I would remove present overhead door jamb boards and, as a precautionary measure, replace them with pressure preservative treated lumber. Any cut ends I would treat liberally with Copper Napthenate solution. Cover the entire framed wall with Weather Resistant Barrier (think Tyvek). Wrap barrier completely around wood jambs and staple to inside wall. Wooden overhead jambs should be covered with steel trim with an integrated J Channel to receive siding. Place self-adhesive flashing tape (3M All Weather Flashing Tape 8067 or similar) between weather resistant barrier and overhead jamb trim. Avoid a splice in horizontal trim across the top, if possible. Some steel roll formers will make trims long enough for a 16 foot wide door. Overlap trims at corners so any water potentially seeping in rolls onto yet another steel piece. Place liberal caulking amounts behind and between any trim splices or overlaps, especially near corners.

When installing steel siding above door opening, cut panels so bottom edge lands 1/2″ above integrated J Channel low point. This will reduce steel panel premature decay possibility. Use form fitted inside closure strips between these panels and jamb trim flange above the door opening.

Good luck, and please do send me pictures of the final result!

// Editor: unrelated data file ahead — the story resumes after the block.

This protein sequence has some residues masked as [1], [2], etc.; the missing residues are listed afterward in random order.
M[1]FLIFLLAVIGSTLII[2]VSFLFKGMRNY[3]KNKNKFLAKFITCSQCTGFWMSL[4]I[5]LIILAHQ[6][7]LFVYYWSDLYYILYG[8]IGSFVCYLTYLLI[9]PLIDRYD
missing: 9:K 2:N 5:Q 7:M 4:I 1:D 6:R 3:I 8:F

Building Colors: Unlimited Choices!

Yesterday I started talking a little bit about one of the hardest things to choose on a building – colors. This is one of those subjects where I feel totally out of my element, but because we get so many folks asking “what color should I choose for….?”, I feel I can share some of the basic “how to’s” I’ve learned over the years.  It has always amazed me in the thousands of sales I’ve personally been involved with, how many folks really struggle over this one last “choice” on their pole building kit: colors.  And it’s not just the women who hem and haw over which colors to put where, which trims to match the roof or siding, and will almond or white doors and windows match better?

Whether you choose wood, steel, or vinyl for siding, and shingles, steel or tile for roofing, the first consideration is that your building’s roofing material, siding and trim can all be different colors.  By using a highly contrasting trim against the siding, definition is created at corners and openings. Most of the time, (and I do say “most”), trim around the roof matches the roof. But it doesn’t have to!

Accent panels can be used on the walls to bring out trim colors.